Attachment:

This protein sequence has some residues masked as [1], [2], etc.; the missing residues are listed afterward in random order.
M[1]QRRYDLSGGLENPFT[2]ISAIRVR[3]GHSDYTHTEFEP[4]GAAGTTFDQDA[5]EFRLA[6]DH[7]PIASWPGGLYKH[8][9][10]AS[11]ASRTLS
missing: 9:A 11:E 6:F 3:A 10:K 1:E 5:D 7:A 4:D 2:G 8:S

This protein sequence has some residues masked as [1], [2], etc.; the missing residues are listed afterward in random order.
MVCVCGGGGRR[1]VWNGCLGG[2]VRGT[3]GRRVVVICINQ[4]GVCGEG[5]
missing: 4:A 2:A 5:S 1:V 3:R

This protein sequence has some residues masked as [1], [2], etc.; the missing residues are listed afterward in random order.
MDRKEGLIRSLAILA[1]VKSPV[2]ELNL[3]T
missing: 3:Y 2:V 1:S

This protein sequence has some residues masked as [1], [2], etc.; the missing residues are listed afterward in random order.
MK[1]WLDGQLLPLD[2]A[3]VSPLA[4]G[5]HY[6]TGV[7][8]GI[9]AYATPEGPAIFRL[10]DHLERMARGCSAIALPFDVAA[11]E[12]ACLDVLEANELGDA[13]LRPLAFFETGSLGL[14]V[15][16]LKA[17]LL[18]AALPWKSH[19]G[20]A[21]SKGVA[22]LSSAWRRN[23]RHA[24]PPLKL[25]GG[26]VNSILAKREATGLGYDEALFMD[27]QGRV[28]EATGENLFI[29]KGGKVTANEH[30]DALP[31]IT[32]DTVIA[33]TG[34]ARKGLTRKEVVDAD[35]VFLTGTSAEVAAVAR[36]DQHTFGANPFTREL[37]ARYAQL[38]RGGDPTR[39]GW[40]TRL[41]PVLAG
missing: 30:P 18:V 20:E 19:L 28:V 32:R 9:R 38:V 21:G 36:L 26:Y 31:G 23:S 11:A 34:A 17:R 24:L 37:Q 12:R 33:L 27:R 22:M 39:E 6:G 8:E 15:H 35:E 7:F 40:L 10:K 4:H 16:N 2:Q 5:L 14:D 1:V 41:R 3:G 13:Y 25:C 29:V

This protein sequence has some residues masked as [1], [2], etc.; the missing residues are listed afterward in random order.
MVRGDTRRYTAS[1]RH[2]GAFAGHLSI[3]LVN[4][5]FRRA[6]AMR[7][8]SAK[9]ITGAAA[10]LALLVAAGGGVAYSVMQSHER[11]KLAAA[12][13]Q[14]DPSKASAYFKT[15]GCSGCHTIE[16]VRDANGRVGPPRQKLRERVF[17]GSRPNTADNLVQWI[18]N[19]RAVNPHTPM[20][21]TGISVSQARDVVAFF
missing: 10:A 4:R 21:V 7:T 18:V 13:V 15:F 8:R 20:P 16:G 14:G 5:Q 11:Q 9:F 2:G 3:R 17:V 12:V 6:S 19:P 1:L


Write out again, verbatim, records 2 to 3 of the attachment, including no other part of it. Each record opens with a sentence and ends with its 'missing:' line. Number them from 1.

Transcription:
This protein sequence has some residues masked as [1], [2], etc.; the missing residues are listed afterward in random order.
MVCVCGGGGRR[1]VWNGCLGG[2]VRGT[3]GRRVVVICINQ[4]GVCGEG[5]
missing: 4:A 2:A 5:S 1:V 3:R

This protein sequence has some residues masked as [1], [2], etc.; the missing residues are listed afterward in random order.
MDRKEGLIRSLAILA[1]VKSPV[2]ELNL[3]T
missing: 3:Y 2:V 1:S